In an attempt to perpetuate storytelling as an art, Eric started the World Storytelling Institute in Chennai and has been regularly organising storytelling events. “It is an open mike. Audience are invited to tell stories. Last month it was about big rain and floods. The event also focussed on festivals like Christmas and New Year. Generally in such sessions, the storyteller would stop in the middle and ask a person in the audience if he were in that position what would he do and that completes the transformation of a mute spectator into an active participant.

Storytelling too has a therapeutic effect, like music and drama. Eric Miller is a member of a community that is developing this art as therapy for different kinds of illnesses. Ancient storytelling traditions like the paati kathais give comfort and inspire people.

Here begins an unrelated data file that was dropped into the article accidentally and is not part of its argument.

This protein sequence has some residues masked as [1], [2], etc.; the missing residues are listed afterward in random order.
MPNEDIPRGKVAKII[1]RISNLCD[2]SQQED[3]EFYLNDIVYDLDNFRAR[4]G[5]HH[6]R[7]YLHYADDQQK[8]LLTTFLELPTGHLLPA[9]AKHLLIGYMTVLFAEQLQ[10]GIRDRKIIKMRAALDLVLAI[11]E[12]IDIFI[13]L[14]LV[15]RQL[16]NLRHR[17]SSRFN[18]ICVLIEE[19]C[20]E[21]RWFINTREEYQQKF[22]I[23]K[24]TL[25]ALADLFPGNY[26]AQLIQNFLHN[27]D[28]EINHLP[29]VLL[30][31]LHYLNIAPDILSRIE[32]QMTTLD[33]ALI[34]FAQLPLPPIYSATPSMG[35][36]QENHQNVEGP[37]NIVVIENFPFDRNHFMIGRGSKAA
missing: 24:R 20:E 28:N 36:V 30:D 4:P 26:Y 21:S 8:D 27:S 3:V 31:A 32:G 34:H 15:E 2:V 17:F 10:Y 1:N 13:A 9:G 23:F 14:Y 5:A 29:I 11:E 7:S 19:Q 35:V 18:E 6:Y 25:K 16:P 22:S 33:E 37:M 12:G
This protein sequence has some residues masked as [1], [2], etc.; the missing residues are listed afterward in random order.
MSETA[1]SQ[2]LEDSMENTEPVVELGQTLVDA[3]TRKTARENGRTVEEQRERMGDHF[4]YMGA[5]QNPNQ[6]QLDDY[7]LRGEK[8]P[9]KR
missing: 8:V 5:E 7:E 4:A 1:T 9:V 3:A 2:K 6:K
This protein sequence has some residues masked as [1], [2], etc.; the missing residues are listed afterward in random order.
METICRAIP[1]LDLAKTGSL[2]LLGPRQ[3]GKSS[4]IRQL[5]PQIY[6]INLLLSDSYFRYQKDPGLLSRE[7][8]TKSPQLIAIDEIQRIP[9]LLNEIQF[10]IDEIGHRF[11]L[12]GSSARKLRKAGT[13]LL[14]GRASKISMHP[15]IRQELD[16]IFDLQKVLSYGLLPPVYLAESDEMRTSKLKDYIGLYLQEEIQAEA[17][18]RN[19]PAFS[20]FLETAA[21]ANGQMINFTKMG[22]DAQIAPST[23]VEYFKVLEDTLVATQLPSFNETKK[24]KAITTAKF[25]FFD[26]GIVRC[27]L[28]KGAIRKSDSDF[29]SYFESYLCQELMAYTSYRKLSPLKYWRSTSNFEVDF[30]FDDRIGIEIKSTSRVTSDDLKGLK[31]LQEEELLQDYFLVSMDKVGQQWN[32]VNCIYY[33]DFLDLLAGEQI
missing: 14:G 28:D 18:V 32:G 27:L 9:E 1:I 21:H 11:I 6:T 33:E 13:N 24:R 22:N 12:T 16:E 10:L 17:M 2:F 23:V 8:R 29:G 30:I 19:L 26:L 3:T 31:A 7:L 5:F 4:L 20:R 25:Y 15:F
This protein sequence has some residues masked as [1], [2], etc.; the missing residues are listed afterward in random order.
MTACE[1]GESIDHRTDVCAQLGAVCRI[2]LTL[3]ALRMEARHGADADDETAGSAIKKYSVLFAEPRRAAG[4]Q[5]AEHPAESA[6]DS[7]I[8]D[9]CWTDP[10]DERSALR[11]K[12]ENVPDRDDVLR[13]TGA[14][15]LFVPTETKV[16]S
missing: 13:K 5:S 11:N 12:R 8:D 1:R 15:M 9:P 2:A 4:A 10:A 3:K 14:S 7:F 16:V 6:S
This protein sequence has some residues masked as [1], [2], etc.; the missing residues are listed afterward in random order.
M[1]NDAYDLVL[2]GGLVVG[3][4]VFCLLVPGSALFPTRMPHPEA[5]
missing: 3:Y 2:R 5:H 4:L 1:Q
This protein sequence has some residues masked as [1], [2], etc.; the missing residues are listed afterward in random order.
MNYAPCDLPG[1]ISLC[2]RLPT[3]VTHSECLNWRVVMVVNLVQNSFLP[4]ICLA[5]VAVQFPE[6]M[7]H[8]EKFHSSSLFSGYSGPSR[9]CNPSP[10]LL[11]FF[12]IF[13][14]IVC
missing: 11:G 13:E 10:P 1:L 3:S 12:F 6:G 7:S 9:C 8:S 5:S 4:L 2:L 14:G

FACTFILE

Eric Miller’s Institute is organising Chennai Storytelling Festival from February 5 to 14 that includes workshops and performances for college students (on February 12) and adults (on February 13 and 14). Admission is free for college students. More than 22 trainers from Chennai, Bangalore, Hyderabad, Canada and California will participate. He is also part of the global storytelling revival to stem the gradual dwindling of oral tradition. After his workshop in Coimbatore last year, the participants have come together to form Coimbatore Storytelling Association and are planning a festival in the city. Similarly, he is planning to start Madurai Storytelling Association with the participants who attended the Madurai workshop.

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Printable version | Oct 14, 2019 3:19:05 AM | https://www.thehindu.com/features/metroplus/telling-effect/article8188370.ece